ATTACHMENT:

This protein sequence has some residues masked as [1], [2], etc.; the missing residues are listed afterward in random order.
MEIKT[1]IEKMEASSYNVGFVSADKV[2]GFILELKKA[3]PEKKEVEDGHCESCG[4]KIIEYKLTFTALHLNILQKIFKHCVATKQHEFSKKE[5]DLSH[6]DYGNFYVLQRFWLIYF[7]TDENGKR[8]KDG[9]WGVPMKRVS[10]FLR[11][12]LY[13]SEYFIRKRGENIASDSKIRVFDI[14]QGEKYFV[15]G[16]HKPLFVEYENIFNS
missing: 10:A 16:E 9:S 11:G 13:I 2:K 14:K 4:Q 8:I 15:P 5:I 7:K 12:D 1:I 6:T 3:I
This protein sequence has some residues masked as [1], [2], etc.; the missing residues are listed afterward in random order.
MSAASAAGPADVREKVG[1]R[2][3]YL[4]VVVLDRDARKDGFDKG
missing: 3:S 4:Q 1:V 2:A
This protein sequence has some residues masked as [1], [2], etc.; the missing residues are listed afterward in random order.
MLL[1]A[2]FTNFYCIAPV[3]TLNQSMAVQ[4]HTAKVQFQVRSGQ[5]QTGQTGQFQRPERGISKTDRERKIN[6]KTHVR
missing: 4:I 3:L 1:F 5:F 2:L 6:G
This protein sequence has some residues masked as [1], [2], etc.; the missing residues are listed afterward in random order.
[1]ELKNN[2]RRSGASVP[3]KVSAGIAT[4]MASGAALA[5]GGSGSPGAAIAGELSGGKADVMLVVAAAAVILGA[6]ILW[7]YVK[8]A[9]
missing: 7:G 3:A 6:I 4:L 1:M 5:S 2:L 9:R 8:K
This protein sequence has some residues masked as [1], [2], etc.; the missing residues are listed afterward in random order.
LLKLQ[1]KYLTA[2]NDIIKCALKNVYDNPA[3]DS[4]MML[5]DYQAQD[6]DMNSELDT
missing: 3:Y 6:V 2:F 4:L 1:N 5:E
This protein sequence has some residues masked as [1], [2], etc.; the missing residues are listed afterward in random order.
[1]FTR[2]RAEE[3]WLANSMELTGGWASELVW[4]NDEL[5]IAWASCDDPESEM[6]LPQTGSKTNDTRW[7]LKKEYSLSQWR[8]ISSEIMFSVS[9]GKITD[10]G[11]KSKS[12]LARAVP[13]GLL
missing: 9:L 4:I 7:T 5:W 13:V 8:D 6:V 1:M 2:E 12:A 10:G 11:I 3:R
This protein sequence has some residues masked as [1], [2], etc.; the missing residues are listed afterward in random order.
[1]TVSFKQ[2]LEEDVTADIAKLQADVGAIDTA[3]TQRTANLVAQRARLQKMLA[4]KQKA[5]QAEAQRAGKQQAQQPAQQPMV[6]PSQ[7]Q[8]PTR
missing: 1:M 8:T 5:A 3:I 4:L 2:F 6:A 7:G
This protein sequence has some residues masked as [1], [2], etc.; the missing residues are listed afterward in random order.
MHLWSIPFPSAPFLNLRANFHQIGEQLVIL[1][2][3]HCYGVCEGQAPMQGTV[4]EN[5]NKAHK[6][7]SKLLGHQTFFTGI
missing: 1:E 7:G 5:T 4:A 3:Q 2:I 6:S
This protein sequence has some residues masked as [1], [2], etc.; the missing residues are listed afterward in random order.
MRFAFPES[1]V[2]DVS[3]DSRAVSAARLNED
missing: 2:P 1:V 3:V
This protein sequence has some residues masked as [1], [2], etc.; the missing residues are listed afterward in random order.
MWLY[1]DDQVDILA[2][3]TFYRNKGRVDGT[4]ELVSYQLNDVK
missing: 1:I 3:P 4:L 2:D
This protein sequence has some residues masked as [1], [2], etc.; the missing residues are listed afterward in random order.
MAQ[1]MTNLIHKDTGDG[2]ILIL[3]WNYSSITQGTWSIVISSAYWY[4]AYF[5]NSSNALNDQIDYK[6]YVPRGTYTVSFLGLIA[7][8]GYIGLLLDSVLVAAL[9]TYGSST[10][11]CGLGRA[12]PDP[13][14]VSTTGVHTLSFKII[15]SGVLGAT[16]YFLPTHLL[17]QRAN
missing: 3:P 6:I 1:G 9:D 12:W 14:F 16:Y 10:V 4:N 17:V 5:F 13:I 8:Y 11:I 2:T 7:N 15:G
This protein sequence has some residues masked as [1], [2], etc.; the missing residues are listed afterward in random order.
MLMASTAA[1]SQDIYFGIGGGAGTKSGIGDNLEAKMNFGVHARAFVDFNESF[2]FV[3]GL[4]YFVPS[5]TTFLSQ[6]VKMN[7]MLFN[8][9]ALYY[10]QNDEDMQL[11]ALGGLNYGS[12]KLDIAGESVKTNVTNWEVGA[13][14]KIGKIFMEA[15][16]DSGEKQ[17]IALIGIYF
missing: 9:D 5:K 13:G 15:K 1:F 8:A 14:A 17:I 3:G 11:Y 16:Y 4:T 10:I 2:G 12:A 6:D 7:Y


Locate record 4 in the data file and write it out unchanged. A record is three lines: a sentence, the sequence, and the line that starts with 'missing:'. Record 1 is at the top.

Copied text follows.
This protein sequence has some residues masked as [1], [2], etc.; the missing residues are listed afterward in random order.
[1]ELKNN[2]RRSGASVP[3]KVSAGIAT[4]MASGAALA[5]GGSGSPGAAIAGELSGGKADVMLVVAAAAVILGA[6]ILW[7]YVK[8]A[9]
missing: 7:G 3:A 6:I 4:L 1:M 5:S 2:L 9:R 8:K